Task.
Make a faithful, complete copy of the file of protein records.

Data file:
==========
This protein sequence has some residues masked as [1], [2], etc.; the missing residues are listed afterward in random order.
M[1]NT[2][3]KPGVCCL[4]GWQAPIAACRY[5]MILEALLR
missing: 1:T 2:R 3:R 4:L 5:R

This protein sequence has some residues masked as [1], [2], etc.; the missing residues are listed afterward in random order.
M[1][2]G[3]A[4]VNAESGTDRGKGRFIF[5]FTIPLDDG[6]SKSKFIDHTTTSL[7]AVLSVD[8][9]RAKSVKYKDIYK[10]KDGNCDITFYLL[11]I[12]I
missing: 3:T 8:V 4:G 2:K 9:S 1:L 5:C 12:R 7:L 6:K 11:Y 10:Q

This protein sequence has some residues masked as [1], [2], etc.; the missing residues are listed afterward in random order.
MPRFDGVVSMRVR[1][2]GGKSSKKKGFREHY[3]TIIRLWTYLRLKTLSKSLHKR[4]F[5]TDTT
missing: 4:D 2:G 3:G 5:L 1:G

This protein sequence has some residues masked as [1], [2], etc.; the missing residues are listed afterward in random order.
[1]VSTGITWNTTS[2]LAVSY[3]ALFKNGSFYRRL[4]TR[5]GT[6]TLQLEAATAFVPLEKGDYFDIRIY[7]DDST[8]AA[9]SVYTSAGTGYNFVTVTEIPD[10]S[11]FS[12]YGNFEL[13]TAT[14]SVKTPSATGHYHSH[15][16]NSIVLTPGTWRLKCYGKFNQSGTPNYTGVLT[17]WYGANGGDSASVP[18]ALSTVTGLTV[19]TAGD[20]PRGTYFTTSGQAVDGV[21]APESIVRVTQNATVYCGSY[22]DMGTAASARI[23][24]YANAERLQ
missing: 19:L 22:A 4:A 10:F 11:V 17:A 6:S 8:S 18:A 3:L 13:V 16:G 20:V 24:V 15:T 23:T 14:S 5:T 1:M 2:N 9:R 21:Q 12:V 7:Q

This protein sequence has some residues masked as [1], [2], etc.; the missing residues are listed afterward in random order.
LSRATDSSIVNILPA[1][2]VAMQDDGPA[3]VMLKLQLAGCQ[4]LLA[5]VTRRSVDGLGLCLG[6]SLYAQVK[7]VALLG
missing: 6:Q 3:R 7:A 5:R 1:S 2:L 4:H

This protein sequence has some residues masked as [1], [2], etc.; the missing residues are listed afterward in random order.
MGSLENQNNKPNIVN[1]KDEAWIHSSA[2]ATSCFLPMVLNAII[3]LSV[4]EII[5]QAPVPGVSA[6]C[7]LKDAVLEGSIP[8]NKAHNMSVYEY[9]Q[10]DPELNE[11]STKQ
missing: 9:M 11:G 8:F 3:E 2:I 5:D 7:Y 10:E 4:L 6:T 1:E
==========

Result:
This protein sequence has some residues masked as [1], [2], etc.; the missing residues are listed afterward in random order.
M[1]NT[2][3]KPGVCCL[4]GWQAPIAACRY[5]MILEALLR
missing: 1:T 2:R 3:R 4:L 5:R

This protein sequence has some residues masked as [1], [2], etc.; the missing residues are listed afterward in random order.
M[1][2]G[3]A[4]VNAESGTDRGKGRFIF[5]FTIPLDDG[6]SKSKFIDHTTTSL[7]AVLSVD[8][9]RAKSVKYKDIYK[10]KDGNCDITFYLL[11]I[12]I
missing: 3:T 8:V 4:G 2:K 9:S 1:L 5:C 12:R 7:L 6:K 11:Y 10:Q

This protein sequence has some residues masked as [1], [2], etc.; the missing residues are listed afterward in random order.
MPRFDGVVSMRVR[1][2]GGKSSKKKGFREHY[3]TIIRLWTYLRLKTLSKSLHKR[4]F[5]TDTT
missing: 4:D 2:G 3:G 5:L 1:G

This protein sequence has some residues masked as [1], [2], etc.; the missing residues are listed afterward in random order.
[1]VSTGITWNTTS[2]LAVSY[3]ALFKNGSFYRRL[4]TR[5]GT[6]TLQLEAATAFVPLEKGDYFDIRIY[7]DDST[8]AA[9]SVYTSAGTGYNFVTVTEIPD[10]S[11]FS[12]YGNFEL[13]TAT[14]SVKTPSATGHYHSH[15][16]NSIVLTPGTWRLKCYGKFNQSGTPNYTGVLT[17]WYGANGGDSASVP[18]ALSTVTGLTV[19]TAGD[20]PRGTYFTTSGQAVDGV[21]APESIVRVTQNATVYCGSY[22]DMGTAASARI[23][24]YANAERLQ
missing: 19:L 22:A 4:A 10:F 11:V 17:A 6:S 8:S 18:A 3:L 13:V 16:G 20:V 24:V 15:T 23:T 14:S 5:T 1:M 2:N 9:R 21:Q 12:V 7:Q

This protein sequence has some residues masked as [1], [2], etc.; the missing residues are listed afterward in random order.
LSRATDSSIVNILPA[1][2]VAMQDDGPA[3]VMLKLQLAGCQ[4]LLA[5]VTRRSVDGLGLCLG[6]SLYAQVK[7]VALLG
missing: 6:Q 3:R 7:A 5:R 1:S 2:L 4:H

This protein sequence has some residues masked as [1], [2], etc.; the missing residues are listed afterward in random order.
MGSLENQNNKPNIVN[1]KDEAWIHSSA[2]ATSCFLPMVLNAII[3]LSV[4]EII[5]QAPVPGVSA[6]C[7]LKDAVLEGSIP[8]NKAHNMSVYEY[9]Q[10]DPELNE[11]STKQ
missing: 9:M 11:G 8:F 3:E 2:I 5:D 7:Y 10:E 4:L 6:T 1:E